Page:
Some legislators say they will vote for grocery tax repeal, but don’t. Embedded in this podcast is an audio recording of Sage Dixon saying he “absolutely” will vote for grocery tax repeal. Much to the disappointment of his constituents, three days later Dixon voted against it. It is obvious Dixon is not exactly a legislator that keeps his promises, nor looks out for the people he represents.
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Rep. Dixon chairs two different committees, and when the opportunity to vote on the grocery tax repeal came up on a procedural vote, Rep Nate says House leadership was reminding all chairs and co-chairs that this was a procedural vote, meaning they needed to vote with leadership. It would appear Dixon likes his chairmanship better than he likes keeping promises.
Later in the podcast, Rep. Nate reported that he’d heard House Speaker Bedke said leadership can’t allow conservatives to have a victory on grocery tax repeal because they will use that victory to unseat incumbents in the primaries. Again, these are not the words of a legislator who represents the people — it sounds like a man who doesn’t mind letting Idahoans suffer just so he can keep his friends – and himself – in power.
Rep. Nate also pointed out that the governor’s budget increase spreads millions of dollars to various agencies, and it’s a great way for the governor to win loyalty of government employees.
Currently, those that want grocery tax repeal are in a standoff with Rep. Steven Harris, chair of the House Revenue and Tax Committee, who says he will not hear a grocery tax bill. Nate says this is not how the House should work. He believes even bills with which he disagrees should be given a hearing so debate can happen and a vote can occur.
He also says he would not vote for anyone who does not support a grocery tax repeal. Nate emphasizes that elections matter, and right now the Idaho legislature resembles a swamp. Change is needed.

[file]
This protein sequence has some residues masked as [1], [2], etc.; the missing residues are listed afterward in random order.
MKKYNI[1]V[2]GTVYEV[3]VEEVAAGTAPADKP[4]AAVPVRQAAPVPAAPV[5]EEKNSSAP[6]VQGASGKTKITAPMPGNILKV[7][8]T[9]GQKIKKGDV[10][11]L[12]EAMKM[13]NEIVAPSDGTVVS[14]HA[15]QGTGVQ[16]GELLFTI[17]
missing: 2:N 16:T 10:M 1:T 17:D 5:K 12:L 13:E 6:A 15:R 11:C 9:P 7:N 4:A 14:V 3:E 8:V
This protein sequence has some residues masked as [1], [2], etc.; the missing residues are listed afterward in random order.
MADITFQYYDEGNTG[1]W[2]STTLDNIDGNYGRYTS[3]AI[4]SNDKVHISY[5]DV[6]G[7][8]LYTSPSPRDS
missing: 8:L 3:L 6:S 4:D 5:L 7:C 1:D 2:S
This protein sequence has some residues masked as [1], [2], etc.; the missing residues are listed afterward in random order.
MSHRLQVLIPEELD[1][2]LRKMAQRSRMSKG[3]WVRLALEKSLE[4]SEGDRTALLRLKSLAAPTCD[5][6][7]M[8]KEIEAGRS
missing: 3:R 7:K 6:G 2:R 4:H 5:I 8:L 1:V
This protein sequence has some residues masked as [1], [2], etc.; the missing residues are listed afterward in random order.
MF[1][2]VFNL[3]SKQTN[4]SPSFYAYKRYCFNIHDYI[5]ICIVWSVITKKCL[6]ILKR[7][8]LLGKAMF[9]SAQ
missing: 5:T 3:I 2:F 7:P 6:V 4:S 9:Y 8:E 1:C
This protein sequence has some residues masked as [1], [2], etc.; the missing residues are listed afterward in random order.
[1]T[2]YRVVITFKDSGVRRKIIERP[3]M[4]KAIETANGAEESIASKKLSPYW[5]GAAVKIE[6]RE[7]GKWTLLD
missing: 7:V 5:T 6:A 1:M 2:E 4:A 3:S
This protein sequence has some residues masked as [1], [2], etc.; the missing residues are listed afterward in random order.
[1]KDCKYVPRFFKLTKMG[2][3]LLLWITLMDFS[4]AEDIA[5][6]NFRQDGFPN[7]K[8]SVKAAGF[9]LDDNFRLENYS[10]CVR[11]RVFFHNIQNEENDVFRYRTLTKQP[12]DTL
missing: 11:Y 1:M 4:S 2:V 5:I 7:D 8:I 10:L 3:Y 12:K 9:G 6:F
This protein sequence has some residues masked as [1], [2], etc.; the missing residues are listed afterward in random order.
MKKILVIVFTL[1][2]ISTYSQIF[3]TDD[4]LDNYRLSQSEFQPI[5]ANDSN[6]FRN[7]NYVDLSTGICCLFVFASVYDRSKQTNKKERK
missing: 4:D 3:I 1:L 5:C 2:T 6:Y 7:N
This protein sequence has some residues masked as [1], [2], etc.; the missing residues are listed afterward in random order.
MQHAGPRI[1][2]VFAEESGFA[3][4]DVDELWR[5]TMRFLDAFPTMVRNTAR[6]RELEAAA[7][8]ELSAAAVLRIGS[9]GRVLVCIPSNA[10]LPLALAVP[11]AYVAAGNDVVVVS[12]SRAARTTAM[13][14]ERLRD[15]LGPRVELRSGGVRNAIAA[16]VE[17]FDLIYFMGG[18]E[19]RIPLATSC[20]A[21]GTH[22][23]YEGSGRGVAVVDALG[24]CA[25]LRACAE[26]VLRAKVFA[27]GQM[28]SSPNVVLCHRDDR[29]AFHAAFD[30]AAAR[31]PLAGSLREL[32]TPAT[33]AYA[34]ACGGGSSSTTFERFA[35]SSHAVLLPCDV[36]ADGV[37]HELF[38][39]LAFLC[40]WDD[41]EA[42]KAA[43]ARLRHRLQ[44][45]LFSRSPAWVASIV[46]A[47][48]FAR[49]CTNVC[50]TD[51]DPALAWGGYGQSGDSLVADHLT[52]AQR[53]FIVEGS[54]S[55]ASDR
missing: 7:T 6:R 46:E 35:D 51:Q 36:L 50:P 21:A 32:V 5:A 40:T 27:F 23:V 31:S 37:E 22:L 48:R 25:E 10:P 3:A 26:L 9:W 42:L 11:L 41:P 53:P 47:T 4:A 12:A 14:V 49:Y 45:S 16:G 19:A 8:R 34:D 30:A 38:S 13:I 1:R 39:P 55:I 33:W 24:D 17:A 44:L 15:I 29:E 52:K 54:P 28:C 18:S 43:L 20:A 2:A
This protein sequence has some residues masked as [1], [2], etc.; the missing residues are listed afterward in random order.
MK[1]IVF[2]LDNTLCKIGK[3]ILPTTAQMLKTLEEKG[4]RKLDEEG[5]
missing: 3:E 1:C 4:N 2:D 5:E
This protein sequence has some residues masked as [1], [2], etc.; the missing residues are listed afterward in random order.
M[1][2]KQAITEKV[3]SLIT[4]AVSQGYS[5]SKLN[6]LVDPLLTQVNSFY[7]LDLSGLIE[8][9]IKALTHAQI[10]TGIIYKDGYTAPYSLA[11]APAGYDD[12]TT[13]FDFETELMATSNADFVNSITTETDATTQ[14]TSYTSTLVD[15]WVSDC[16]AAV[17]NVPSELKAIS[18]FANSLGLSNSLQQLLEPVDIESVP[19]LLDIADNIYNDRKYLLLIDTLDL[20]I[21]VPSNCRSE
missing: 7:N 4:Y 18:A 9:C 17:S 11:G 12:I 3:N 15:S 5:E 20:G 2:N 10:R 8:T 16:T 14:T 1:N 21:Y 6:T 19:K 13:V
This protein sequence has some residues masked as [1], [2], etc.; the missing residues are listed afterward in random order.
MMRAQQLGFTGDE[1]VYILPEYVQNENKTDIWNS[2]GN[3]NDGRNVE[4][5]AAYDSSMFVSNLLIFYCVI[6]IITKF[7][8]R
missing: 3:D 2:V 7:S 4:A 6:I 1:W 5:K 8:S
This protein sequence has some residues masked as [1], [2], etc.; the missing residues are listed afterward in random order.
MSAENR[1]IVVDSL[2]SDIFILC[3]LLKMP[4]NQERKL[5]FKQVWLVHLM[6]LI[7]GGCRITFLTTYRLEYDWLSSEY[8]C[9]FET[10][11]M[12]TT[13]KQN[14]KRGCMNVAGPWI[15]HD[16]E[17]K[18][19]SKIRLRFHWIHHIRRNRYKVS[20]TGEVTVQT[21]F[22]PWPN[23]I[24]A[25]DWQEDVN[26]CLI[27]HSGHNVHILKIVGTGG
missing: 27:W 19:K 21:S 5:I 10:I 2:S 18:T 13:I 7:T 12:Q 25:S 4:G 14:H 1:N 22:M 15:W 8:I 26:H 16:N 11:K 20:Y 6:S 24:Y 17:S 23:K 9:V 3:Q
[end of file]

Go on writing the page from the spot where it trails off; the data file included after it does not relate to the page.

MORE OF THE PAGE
How much you pay in grocery tax
After the Nate interview, podcast host Daniel Bobinski reviewed the size of the surplus (nearly $2 billion), and noted the state has approximately 1.9 million residents. Approximately 58% are taxpayers, so that means approximately 1.1 million Idahoans are taxpayers. Doing the math, this means if you’re a taxpayer, the Idaho government is sitting on approximately $1,720 of your money. People should note that this is extra money that they’ve collected – it’s not needed to operate the state.
According to the Bureau of Labor Statistics, the average family of four spends $11,712 in groceries each year. That means the average Idahoan is paying approximately $700 annually in grocery taxes.
Said another way, if a home has two taxpayers, the state has approximately $3,440 extra of their money. From his own words, Scott Bedke and the rest of House leadership don’t think you should be able to keep $700 of that, because he’s afraid conservatives will gain seats in the House.
Keep in mind, with inflation, that $700 number is only going up.
It is definitely a time for Constitutional conservatives to get out and knock on doors to help replace RINO incumbents – regardless of what Scott Bedke wants.
REMINDER: Register for the Ada County Liberty Dinner on Tues., March 1 – main speakers: Janice McGeachin (candidate for Governor) & Dorothy Moon (candidate for Secretary of State). Visit www.TrueIdahoNews.com/events
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